international musings on identity / 日本
Thursday December 5, 2013
The spirit of profound, collective identity is perhaps best witnessed through travel to foreign countries. Through outsider observation or comparison to one’s own culture, ‘another way of being and doing’ is only really understood when abroad. The old cliché of being a traveller and not a tourist, is well-realised through cultural reflection both on where you are and where you’ve come from. The differences allow insights into the very notion of identity.
Nations with traditions of isolation, when accessed today, offer outsiders observations of uniqueness in identity and some historical perspectives frozen in time. In an ever-globalising world, Japan embodies a rich history of unique spiritual idealism and practical perfectionism, now, strangely underpinning the ultra-embracement of Westernism and consumer excess. From a country that just over a century ago was closed to the outside world, the eagerness of the Japanese to (at least on the surface), personify with the ways of the west is indeed baffling to a casual observer. This bizarre marriage of supposedly conflicting methodologies, is surely part of the reason why so many visitors have such strong opinions of Japan.
The uniqueness in the Japanese way has developed over many centuries, but at the root is a heritage of fierce individualism which until relatively recently, resisted much external influence. A mentality which favours hard work, and selfless dedication to any task, has produced an intricacy to the façade of a culture based on aesthetic excellence. Even the most mundane tasks, the Japanese seem to transform into artform. Service is hence amongst the highest in the world; even at late-night convenience stores from awkwardly gangly teenagers who would surely rather be playing computer games behind closed shoji screens.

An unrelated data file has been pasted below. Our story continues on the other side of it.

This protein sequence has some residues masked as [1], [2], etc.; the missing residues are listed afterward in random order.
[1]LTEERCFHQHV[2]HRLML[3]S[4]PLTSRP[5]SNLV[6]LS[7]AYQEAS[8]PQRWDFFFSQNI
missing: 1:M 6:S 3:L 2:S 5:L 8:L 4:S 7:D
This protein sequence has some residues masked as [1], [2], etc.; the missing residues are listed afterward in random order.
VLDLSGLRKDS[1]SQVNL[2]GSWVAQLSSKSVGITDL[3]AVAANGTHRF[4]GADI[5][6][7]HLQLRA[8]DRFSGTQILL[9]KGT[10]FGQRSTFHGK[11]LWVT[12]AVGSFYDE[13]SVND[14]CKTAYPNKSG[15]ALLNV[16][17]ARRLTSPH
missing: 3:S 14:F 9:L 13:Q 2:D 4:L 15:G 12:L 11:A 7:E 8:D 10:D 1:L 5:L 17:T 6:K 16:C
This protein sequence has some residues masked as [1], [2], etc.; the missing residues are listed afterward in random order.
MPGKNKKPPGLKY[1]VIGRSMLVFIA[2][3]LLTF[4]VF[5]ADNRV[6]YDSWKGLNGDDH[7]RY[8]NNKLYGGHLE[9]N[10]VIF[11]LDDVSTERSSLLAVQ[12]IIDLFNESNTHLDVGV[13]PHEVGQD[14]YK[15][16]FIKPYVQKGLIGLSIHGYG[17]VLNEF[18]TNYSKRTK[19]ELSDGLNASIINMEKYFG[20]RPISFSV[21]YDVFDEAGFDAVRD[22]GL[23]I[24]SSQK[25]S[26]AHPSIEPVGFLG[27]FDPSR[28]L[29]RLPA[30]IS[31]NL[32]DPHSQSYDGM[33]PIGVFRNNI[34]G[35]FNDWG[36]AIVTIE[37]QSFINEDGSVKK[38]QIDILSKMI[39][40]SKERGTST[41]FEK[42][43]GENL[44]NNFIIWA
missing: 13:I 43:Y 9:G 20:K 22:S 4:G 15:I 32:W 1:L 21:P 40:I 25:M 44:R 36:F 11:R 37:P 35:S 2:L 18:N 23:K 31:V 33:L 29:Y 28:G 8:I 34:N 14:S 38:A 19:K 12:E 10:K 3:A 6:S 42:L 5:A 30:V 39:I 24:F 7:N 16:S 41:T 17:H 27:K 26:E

For those interested in deeply understanding what makes a people tick, there are some ardent lessons to be learnt from Japan. There is no question of cultural identity inconsistency. For anyone interested in how a nation can forge such a distinct identity through its unique character and communicate it with unwavering certainty, the Japanese are amongst the greatest teachers. Their style is perhaps one of the most easily recognisable and at times also one of the simplest. A culture which deeply understands and displays beauty — often mysterious, understated and intricately encased — can be a great inspiration against the bombardment of others, shouting, exploding and forcibly blaring their way to you attention. But of course, Japan also has these in-your-face manifestations, in case you need some amplified exaggeration to remind you of what you’re missing from the TV.- GIOSUÈ
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